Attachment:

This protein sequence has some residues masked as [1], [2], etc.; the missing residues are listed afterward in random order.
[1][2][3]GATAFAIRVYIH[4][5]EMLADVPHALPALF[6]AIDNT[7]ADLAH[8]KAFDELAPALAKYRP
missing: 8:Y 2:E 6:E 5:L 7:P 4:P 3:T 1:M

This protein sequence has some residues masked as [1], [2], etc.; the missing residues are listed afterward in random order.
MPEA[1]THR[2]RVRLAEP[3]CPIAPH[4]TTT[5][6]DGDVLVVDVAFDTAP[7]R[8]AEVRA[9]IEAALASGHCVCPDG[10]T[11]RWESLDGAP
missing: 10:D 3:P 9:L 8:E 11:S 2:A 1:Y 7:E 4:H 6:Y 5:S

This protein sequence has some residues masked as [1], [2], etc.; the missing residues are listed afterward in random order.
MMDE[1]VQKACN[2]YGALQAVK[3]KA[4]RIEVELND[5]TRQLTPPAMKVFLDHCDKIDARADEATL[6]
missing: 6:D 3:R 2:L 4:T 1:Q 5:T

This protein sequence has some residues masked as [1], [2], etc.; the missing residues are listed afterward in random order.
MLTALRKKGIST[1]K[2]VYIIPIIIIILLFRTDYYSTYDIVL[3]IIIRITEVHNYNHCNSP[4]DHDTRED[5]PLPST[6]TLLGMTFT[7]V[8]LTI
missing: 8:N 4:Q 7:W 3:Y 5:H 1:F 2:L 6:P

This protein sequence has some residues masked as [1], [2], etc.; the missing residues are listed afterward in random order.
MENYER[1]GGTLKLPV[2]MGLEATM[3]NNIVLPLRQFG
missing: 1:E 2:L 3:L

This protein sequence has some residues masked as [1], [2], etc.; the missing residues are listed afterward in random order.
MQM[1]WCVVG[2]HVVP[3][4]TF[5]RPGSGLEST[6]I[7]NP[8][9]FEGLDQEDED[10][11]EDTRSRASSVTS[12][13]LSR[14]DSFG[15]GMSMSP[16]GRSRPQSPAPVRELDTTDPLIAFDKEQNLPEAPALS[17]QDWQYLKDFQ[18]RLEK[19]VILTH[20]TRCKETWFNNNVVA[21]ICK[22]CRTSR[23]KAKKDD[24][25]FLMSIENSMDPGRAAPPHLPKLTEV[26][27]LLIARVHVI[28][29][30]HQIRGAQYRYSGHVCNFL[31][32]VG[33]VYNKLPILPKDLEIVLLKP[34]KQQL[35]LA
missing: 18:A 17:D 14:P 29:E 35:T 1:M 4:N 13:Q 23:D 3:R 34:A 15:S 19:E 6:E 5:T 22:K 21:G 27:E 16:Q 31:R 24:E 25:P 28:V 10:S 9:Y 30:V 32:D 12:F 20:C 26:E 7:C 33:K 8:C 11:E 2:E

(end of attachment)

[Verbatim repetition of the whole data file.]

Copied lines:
This protein sequence has some residues masked as [1], [2], etc.; the missing residues are listed afterward in random order.
[1][2][3]GATAFAIRVYIH[4][5]EMLADVPHALPALF[6]AIDNT[7]ADLAH[8]KAFDELAPALAKYRP
missing: 8:Y 2:E 6:E 5:L 7:P 4:P 3:T 1:M

This protein sequence has some residues masked as [1], [2], etc.; the missing residues are listed afterward in random order.
MPEA[1]THR[2]RVRLAEP[3]CPIAPH[4]TTT[5][6]DGDVLVVDVAFDTAP[7]R[8]AEVRA[9]IEAALASGHCVCPDG[10]T[11]RWESLDGAP
missing: 10:D 3:P 9:L 8:E 11:S 2:A 1:Y 7:E 4:H 6:Y 5:S

This protein sequence has some residues masked as [1], [2], etc.; the missing residues are listed afterward in random order.
MMDE[1]VQKACN[2]YGALQAVK[3]KA[4]RIEVELND[5]TRQLTPPAMKVFLDHCDKIDARADEATL[6]
missing: 6:D 3:R 2:L 4:T 1:Q 5:T

This protein sequence has some residues masked as [1], [2], etc.; the missing residues are listed afterward in random order.
MLTALRKKGIST[1]K[2]VYIIPIIIIILLFRTDYYSTYDIVL[3]IIIRITEVHNYNHCNSP[4]DHDTRED[5]PLPST[6]TLLGMTFT[7]V[8]LTI
missing: 8:N 4:Q 7:W 3:Y 5:H 1:F 2:L 6:P

This protein sequence has some residues masked as [1], [2], etc.; the missing residues are listed afterward in random order.
MENYER[1]GGTLKLPV[2]MGLEATM[3]NNIVLPLRQFG
missing: 1:E 2:L 3:L

This protein sequence has some residues masked as [1], [2], etc.; the missing residues are listed afterward in random order.
MQM[1]WCVVG[2]HVVP[3][4]TF[5]RPGSGLEST[6]I[7]NP[8][9]FEGLDQEDED[10][11]EDTRSRASSVTS[12][13]LSR[14]DSFG[15]GMSMSP[16]GRSRPQSPAPVRELDTTDPLIAFDKEQNLPEAPALS[17]QDWQYLKDFQ[18]RLEK[19]VILTH[20]TRCKETWFNNNVVA[21]ICK[22]CRTSR[23]KAKKDD[24][25]FLMSIENSMDPGRAAPPHLPKLTEV[26][27]LLIARVHVI[28][29][30]HQIRGAQYRYSGHVCNFL[31][32]VG[33]VYNKLPILPKDLEIVLLKP[34]KQQL[35]LA
missing: 18:A 17:D 14:P 29:E 35:T 1:M 4:N 13:Q 23:D 3:R 34:A 15:S 19:E 6:E 5:T 22:K 21:G 27:E 16:Q 31:R 24:E 25:P 28:V 10:S 9:Y 30:V 32:D 12:F 20:C 26:E 7:C 33:K 8:C 11:E 2:E